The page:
scorecard
  1. Home
  2. Politics
  3. world
  4. news
  5. Marjorie Taylor Greene isn't so powerful after all

Marjorie Taylor Greene isn't so powerful after all

Bryan Metzger   

Marjorie Taylor Greene isn't so powerful after all
  • MTG's backing off her threat to force a vote on ousting Speaker Mike Johnson — for now.
  • It's going to fail anyway, Trump is against it, and it looks like she's trying to save face.

Rep. Marjorie Taylor Greene moved to call a vote on Johnson's ouster in a surprise move on Wednesday afternoon. 163 Democrats voted with all but 11 Republicans to table it.

This was a surprise, with previous indications that Rep. Marjorie Taylor Greene was backing off her threat to oust Speaker Mike Johnson — for now.

After two days of meetings with Johnson, the Georgia Republican, along with Rep. Thomas Massie of Kentucky, told reporters outside the Capitol on Tuesday that the ball's now in the speaker's court to satisfy her demands. She did not specify a timeline for him to do so.

Those demands — which vary from the obvious to the outlandish — include the following:

  • Don't give Ukraine more aid for the rest of the year. It was already unlikely that Ukraine aid would come up again this year after Congress approved another $60 billion last month.
  • Don't hold votes on bills that most Republicans don't support. House Republicans already have a rule requiring this, though it's been violated a number of times, including on Ukraine aid.
  • Defund the Justice Department's special-counsel investigation into former President Donald Trump. It goes without saying that this won't happen — President Joe Biden and the Democratic-controlled Senate won't accept it, and it's far from clear that every House Republican would either.
  • Pass a stopgap government-funding bill before the election that cuts spending by 1%. This one is feasible, though a relatively small demand over which to threaten a speaker's ouster.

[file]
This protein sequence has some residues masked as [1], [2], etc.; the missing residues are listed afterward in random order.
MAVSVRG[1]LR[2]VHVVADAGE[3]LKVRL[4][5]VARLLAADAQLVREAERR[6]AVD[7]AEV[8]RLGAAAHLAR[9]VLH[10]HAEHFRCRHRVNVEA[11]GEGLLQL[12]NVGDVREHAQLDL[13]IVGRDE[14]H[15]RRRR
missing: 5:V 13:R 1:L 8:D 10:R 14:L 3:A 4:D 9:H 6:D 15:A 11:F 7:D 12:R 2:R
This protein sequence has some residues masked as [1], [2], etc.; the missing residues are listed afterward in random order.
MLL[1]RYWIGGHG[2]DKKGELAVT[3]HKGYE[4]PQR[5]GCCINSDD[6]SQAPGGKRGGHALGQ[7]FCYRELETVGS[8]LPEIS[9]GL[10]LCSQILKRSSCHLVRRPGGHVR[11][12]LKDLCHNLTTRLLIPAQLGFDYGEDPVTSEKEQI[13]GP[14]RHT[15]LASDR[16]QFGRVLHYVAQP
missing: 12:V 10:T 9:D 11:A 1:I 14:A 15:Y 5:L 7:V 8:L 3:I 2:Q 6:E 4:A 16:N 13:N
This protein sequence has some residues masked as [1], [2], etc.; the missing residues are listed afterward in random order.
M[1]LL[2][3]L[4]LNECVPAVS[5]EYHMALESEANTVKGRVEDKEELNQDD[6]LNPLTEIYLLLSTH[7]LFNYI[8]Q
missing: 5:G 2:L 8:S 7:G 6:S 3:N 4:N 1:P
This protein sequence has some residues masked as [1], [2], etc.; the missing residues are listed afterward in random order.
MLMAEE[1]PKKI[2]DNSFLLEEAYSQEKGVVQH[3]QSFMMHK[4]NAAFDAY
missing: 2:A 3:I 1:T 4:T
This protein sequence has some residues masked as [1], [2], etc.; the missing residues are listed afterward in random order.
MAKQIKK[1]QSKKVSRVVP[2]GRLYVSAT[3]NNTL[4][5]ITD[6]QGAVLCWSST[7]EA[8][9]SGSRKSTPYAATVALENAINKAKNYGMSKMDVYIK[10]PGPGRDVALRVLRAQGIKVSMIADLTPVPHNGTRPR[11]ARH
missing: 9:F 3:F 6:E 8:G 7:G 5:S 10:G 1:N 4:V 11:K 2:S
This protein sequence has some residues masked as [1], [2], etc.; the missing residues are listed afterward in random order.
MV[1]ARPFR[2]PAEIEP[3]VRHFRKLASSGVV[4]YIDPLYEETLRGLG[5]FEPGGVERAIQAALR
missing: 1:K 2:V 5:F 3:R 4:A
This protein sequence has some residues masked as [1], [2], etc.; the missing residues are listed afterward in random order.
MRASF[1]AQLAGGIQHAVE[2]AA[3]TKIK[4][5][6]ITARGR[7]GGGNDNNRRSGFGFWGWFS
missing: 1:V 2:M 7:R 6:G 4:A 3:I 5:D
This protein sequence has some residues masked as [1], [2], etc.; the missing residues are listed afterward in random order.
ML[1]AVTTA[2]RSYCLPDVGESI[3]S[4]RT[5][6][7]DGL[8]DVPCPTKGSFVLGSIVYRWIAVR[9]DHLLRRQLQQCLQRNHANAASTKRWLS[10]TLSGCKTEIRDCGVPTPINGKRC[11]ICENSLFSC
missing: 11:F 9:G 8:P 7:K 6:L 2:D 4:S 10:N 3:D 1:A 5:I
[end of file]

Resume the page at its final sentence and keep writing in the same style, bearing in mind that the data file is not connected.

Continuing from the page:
Since Greene arrived in Congress in 2021, her power has come from her relationship with Trump, as well as the notion that — whatever her GOP colleagues might think of her — she has a closeness to the party's activist base that many of them do not.

That's why former House Speaker Kevin McCarthy worked hard to elevate her and bring her into the fold when Republicans retook the majority.

Yet in this latest crusade, which has seemingly consumed Greene for the past 1 ½ months, she largely stands alone. Trump, according to several reports, opposes Greene's bid to hold her vote. And if her Republican colleagues are facing pressure at home to join her, they sure aren't acting like it: Just two other House Republicans have sided with her effort to throw out Johnson.

The congresswoman's ouster effort was already doomed to fail, given House Democrats' move to protect him. Amid the delays with Greene, both Democrats and Republicans have largely made up their mind on where they stand on the issue, sapping her bid to put lawmakers on record of much revelatory power.

It's still unclear whether she will ultimately force the vote, but at this point, no one's all that worried. Republicans would likely put the matter to bed quickly, holding the vote immediately after she forced it and moving on to other matters.

And on Tuesday, when asked about Greene's demands, Johnson rolled his eyes.

"This is not a negotiation," he said. "I'm doing my job, and part of the job is taking suggestions and thoughtful ideas from members, and that's what we're doing here.

Update: This story was updated on Wednesday, May 8, after Greene surprised the House by reversing course and introducing a motion to oust Johnson, which was quashed.


Popular Right Now




Advertisement